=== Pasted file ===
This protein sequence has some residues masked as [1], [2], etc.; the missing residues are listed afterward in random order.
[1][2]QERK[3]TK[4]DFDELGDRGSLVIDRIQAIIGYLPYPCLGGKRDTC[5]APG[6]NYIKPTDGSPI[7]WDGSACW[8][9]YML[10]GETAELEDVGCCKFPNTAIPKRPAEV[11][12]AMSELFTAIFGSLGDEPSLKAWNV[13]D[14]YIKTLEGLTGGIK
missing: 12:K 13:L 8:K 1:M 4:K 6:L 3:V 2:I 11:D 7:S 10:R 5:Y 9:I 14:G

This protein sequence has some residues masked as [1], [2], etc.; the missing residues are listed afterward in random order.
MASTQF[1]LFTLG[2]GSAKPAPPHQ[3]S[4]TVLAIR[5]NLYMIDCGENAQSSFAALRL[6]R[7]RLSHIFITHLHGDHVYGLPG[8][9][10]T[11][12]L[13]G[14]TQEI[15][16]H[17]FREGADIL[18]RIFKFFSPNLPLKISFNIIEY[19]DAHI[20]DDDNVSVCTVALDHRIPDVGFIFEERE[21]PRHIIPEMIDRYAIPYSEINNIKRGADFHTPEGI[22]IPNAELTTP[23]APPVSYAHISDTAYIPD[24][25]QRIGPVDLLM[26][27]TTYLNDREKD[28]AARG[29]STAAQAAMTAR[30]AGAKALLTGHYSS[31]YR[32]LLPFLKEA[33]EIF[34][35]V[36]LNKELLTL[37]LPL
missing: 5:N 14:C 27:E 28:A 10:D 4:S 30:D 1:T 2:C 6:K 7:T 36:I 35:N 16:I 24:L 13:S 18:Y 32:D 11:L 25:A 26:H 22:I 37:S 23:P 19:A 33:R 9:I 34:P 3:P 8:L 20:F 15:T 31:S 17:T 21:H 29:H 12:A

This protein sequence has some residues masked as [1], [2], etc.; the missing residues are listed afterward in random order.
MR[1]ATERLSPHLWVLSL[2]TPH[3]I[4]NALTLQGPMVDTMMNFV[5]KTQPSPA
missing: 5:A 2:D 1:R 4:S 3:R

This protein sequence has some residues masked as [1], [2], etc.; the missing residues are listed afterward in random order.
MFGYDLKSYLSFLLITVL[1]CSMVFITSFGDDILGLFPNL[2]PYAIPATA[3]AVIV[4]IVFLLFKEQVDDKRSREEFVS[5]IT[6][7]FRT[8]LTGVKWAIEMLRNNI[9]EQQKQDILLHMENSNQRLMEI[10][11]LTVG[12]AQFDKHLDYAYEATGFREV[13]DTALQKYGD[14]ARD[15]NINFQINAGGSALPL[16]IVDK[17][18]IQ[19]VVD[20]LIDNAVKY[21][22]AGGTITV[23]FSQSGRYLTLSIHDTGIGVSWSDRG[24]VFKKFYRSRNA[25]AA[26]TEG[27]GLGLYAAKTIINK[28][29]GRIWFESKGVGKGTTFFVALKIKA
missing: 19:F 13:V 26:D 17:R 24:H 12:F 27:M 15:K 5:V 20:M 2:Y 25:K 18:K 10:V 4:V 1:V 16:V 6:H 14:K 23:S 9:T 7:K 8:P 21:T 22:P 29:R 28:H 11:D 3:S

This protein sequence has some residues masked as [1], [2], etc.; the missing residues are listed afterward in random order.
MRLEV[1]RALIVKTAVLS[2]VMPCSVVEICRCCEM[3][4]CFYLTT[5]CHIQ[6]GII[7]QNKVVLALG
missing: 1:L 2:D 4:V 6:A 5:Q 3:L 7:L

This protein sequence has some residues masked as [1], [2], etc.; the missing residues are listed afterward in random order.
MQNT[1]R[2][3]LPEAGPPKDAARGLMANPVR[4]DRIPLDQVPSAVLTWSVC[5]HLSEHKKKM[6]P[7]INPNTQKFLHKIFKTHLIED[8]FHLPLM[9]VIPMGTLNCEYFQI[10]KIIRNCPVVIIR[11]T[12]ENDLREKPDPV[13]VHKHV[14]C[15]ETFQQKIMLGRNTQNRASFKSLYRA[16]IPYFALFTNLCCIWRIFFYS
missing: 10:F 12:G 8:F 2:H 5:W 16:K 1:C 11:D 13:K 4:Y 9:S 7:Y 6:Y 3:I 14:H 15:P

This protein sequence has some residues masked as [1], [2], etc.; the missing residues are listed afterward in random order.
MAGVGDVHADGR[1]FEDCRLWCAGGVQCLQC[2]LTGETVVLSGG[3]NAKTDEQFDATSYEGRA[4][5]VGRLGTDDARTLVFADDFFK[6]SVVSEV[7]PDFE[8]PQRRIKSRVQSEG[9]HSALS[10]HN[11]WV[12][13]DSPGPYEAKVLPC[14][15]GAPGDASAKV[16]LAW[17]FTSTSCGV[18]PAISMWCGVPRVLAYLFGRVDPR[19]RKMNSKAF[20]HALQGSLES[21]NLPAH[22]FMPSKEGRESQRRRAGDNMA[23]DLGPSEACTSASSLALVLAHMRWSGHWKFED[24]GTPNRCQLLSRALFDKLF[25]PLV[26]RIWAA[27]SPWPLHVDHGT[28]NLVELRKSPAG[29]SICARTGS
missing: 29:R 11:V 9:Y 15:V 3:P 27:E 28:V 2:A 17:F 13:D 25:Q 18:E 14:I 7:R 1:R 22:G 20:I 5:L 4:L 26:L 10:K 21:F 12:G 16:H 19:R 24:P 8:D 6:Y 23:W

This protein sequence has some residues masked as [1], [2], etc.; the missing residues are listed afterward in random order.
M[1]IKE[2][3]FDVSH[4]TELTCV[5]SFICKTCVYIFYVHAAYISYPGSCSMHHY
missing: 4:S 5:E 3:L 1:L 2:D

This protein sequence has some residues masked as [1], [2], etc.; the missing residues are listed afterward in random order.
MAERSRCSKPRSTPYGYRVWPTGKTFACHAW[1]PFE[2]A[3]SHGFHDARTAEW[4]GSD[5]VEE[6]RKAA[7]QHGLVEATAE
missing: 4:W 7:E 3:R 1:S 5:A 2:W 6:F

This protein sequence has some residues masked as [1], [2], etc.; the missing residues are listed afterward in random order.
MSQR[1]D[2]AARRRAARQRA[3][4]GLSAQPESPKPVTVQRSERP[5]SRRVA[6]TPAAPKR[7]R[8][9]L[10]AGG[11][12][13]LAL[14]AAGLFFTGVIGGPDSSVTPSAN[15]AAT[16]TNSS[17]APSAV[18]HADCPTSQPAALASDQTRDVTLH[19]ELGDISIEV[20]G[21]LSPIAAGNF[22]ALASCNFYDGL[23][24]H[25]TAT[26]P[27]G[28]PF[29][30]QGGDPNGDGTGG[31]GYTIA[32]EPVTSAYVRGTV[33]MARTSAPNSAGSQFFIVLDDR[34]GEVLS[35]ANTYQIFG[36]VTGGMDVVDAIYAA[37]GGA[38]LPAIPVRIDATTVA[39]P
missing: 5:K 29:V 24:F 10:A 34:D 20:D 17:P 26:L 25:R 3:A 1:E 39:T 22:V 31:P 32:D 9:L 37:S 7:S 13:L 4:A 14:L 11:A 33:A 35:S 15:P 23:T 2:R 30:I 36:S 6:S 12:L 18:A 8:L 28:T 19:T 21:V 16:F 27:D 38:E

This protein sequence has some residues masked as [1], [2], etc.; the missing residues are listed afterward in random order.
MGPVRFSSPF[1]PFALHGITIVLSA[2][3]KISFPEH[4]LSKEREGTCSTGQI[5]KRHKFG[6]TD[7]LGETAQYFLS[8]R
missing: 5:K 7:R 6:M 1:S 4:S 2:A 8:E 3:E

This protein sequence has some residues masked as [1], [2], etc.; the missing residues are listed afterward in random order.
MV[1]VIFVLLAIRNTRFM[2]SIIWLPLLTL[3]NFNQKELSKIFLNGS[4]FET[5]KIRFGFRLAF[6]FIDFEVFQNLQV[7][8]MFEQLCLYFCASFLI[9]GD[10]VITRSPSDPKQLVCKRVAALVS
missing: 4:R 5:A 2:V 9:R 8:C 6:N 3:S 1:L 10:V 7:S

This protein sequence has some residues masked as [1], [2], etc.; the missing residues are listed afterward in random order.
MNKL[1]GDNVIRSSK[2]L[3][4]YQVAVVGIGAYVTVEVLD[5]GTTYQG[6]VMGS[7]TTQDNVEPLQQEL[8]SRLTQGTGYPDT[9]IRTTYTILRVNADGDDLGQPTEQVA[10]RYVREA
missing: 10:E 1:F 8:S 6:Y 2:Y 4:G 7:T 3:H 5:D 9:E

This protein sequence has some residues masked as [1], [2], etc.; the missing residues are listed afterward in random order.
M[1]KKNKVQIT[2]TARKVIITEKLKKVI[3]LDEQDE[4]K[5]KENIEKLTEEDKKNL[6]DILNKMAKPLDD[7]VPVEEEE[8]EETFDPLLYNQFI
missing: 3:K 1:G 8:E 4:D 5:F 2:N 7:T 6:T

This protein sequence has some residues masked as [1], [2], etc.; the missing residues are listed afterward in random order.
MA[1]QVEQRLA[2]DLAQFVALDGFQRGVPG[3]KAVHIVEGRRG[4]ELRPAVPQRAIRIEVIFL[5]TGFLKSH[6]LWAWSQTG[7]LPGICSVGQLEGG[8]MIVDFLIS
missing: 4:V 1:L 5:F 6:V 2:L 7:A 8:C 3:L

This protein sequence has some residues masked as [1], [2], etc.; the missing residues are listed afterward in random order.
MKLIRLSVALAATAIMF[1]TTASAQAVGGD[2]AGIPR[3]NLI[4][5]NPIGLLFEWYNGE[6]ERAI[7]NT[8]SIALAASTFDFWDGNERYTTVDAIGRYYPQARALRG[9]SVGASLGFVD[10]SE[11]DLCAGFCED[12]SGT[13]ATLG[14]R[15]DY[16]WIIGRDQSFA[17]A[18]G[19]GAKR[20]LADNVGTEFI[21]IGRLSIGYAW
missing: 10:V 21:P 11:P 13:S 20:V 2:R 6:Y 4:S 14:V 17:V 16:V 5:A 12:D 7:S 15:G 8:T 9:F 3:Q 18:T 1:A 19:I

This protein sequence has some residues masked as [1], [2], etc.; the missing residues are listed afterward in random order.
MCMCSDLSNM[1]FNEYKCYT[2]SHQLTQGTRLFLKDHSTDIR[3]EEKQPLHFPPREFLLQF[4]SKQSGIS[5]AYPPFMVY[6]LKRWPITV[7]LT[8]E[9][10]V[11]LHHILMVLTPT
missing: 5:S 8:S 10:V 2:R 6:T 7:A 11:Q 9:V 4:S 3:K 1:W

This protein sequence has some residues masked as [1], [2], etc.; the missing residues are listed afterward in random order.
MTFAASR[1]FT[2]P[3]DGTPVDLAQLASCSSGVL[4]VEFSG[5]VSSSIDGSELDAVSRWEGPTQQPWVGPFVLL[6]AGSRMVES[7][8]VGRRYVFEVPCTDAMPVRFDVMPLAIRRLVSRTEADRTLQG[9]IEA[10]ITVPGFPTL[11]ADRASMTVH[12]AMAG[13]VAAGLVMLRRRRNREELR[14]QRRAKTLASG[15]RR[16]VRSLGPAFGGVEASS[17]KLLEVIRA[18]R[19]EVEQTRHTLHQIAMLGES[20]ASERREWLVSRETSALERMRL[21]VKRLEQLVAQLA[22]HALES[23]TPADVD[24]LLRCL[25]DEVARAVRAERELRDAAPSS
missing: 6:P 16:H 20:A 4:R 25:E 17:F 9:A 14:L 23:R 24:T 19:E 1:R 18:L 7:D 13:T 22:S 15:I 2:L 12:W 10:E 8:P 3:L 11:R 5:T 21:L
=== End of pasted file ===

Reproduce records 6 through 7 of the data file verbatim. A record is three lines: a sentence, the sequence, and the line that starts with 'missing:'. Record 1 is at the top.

This protein sequence has some residues masked as [1], [2], etc.; the missing residues are listed afterward in random order.
MQNT[1]R[2][3]LPEAGPPKDAARGLMANPVR[4]DRIPLDQVPSAVLTWSVC[5]HLSEHKKKM[6]P[7]INPNTQKFLHKIFKTHLIED[8]FHLPLM[9]VIPMGTLNCEYFQI[10]KIIRNCPVVIIR[11]T[12]ENDLREKPDPV[13]VHKHV[14]C[15]ETFQQKIMLGRNTQNRASFKSLYRA[16]IPYFALFTNLCCIWRIFFYS
missing: 10:F 12:G 8:F 2:H 5:W 16:K 1:C 11:D 13:K 4:Y 9:S 7:Y 6:Y 3:I 14:H 15:P

This protein sequence has some residues masked as [1], [2], etc.; the missing residues are listed afterward in random order.
MAGVGDVHADGR[1]FEDCRLWCAGGVQCLQC[2]LTGETVVLSGG[3]NAKTDEQFDATSYEGRA[4][5]VGRLGTDDARTLVFADDFFK[6]SVVSEV[7]PDFE[8]PQRRIKSRVQSEG[9]HSALS[10]HN[11]WV[12][13]DSPGPYEAKVLPC[14][15]GAPGDASAKV[16]LAW[17]FTSTSCGV[18]PAISMWCGVPRVLAYLFGRVDPR[19]RKMNSKAF[20]HALQGSLES[21]NLPAH[22]FMPSKEGRESQRRRAGDNMA[23]DLGPSEACTSASSLALVLAHMRWSGHWKFED[24]GTPNRCQLLSRALFDKLF[25]PLV[26]RIWAA[27]SPWPLHVDHGT[28]NLVELRKSPAG[29]SICARTGS
missing: 29:R 11:V 9:Y 15:V 3:P 27:E 28:V 2:A 17:F 13:D 25:Q 18:E 14:I 7:R 1:R 22:G 20:I 5:L 4:L 26:L 10:K 21:F 12:G 16:H 19:R 24:P 8:D 6:Y 23:W